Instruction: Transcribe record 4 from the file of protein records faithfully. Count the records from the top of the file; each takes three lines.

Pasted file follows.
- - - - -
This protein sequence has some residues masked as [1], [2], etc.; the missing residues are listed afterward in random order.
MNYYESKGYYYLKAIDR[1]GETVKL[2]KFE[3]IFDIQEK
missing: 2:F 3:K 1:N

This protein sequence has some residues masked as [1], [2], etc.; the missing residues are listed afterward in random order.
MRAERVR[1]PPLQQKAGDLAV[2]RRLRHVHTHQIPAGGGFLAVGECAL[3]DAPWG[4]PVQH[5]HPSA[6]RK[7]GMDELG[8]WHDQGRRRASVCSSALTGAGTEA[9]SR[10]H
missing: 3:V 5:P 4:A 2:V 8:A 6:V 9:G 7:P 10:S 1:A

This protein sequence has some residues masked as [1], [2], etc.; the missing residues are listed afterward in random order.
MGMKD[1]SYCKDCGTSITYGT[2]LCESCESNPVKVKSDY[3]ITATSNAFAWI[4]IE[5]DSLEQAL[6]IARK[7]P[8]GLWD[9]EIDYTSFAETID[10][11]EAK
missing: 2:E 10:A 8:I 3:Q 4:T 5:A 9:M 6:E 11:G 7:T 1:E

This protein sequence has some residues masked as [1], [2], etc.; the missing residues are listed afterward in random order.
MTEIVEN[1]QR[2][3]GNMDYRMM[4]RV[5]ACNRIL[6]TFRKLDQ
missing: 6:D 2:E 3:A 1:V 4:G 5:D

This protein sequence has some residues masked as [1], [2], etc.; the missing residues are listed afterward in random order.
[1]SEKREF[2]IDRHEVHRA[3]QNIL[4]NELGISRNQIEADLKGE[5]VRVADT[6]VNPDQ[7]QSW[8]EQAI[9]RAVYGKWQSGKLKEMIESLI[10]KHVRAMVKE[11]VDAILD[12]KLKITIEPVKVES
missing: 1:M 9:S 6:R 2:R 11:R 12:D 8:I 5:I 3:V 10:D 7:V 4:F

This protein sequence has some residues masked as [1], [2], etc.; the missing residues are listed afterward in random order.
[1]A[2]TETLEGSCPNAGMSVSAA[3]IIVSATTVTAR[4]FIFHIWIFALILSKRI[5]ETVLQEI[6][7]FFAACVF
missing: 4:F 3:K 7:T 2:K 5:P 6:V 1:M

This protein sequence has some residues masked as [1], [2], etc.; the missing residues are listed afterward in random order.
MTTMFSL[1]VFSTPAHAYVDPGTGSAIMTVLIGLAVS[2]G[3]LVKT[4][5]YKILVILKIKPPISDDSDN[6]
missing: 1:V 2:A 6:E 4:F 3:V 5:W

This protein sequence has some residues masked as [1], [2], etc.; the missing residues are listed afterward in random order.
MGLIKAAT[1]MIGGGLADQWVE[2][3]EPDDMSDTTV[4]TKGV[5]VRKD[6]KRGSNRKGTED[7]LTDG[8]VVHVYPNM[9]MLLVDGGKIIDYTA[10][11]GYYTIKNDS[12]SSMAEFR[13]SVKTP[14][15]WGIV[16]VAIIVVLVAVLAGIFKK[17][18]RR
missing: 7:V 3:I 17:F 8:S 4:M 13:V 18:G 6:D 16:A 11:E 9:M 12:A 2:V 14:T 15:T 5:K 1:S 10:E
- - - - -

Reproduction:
This protein sequence has some residues masked as [1], [2], etc.; the missing residues are listed afterward in random order.
MTEIVEN[1]QR[2][3]GNMDYRMM[4]RV[5]ACNRIL[6]TFRKLDQ
missing: 6:D 2:E 3:A 1:V 4:G 5:D